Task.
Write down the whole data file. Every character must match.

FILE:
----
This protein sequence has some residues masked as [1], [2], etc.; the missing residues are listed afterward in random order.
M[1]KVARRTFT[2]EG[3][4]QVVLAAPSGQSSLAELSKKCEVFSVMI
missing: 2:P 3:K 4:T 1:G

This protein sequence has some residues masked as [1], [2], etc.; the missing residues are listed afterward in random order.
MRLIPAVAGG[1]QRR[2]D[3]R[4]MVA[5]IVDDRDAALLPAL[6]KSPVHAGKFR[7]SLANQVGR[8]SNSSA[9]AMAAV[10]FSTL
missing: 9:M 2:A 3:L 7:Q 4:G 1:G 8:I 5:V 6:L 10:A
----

This protein sequence has some residues masked as [1], [2], etc.; the missing residues are listed afterward in random order.
M[1]KVARRTFT[2]EG[3][4]QVVLAAPSGQSSLAELSKKCEVFSVMI
missing: 2:P 3:K 4:T 1:G

This protein sequence has some residues masked as [1], [2], etc.; the missing residues are listed afterward in random order.
MRLIPAVAGG[1]QRR[2]D[3]R[4]MVA[5]IVDDRDAALLPAL[6]KSPVHAGKFR[7]SLANQVGR[8]SNSSA[9]AMAAV[10]FSTL
missing: 9:M 2:A 3:L 7:Q 4:G 1:G 8:I 5:V 6:L 10:A